The Microscopy and Characterization Suite in the Center for Advanced Energy Studies at INL has seen booming demand—with twice as many hours booked in June compared to last year and an average of 15 hours of use per day.

World-class laboratory in Idaho brings in researchers from far and wide

By Alexandra Branscombe for INL Communications & Governmental Affairs

A relatively new facility in Idaho Falls has become one of the most popular, and people are all but lining up at the door to get in.

Two years after the Microscopy and Characterization Suite (MaCS) opened in the Center for Advanced Energy Studies, the laboratory is booked solid through September.

Yaqiao Wu, a Boise State instrument lead, uses the Local Electrode Atom Probe to create a high resolution 3-D view of a material sample.

The reason MaCS is so popular is the relatively easy access to research tools that help answer some of today's most critical questions in nuclear materials science. The suite boasts a collection of high-end equipment that has scientists from academia and private industry waiting for availabilities.

"Researchers are flocking in," said Darryl Butt, a Boise State University researcher and a CAES associate director. "The expertise that we have at MaCS is fantastic; the reason customers keep coming back is because they get an incredible product."

During MaCS's first year of operation, few researchers outside the CAES partnership — Idaho National Laboratory, Boise State University, Idaho State University and the University of Idaho — used the facility, or knew it existed. But steadily, more research institutions discovered the lab, and are now waiting for openings with the leading instruments.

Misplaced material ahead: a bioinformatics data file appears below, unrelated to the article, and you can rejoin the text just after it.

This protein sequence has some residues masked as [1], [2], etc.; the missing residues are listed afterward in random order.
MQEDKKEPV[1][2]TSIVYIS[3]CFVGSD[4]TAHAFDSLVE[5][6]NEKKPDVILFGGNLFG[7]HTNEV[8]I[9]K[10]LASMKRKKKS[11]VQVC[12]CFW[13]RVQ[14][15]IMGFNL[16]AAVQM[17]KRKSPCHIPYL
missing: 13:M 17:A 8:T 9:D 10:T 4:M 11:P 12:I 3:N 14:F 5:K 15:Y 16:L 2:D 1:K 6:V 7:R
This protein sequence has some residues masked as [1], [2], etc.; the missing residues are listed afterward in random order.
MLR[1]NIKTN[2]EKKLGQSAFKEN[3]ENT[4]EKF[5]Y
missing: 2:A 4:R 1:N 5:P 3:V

In June 2012, researchers had reserved about 350 hours to work with the suite equipment. This summer, the MaCS suite logged more than 700 hours of use in June, and is currently booked for an average of 15 hours every day.

Users include research scientists from more than 10 universities in six states and one foreign country—some are first-timers and others are returning customers. Researchers from private industry, including Micron and Atomic Energy of Canada Limited, also are regular MaCS users.

Stepping in

Because MaCS resides within CAES – a state of Idaho building –it can easily be accessed by private industry, government agencies and universities outside of the partnership.

Jatu Burns works on the Focused Ion Beam (FIB) to cut nano-scale material samples for researchers.
MaCS also was made possible largely through a partnership with the Advanced Test Reactor National Scientific User Facility (ATR NSUF), which is based at INL. ATR NSUF competitively awards external researchers access to unique experiment irradiation and post-irradiation examination capabilities located at INL, CAES, and a diverse mix of affiliated partner institutions at universities, national laboratories and industry facilities located across the country.

"The nature of multi-institutional space brings people together to talk and collaborate," said Butt. "This directly benefits society, creating a space that physically brings people together and promotes interactions that wouldn't otherwise happen."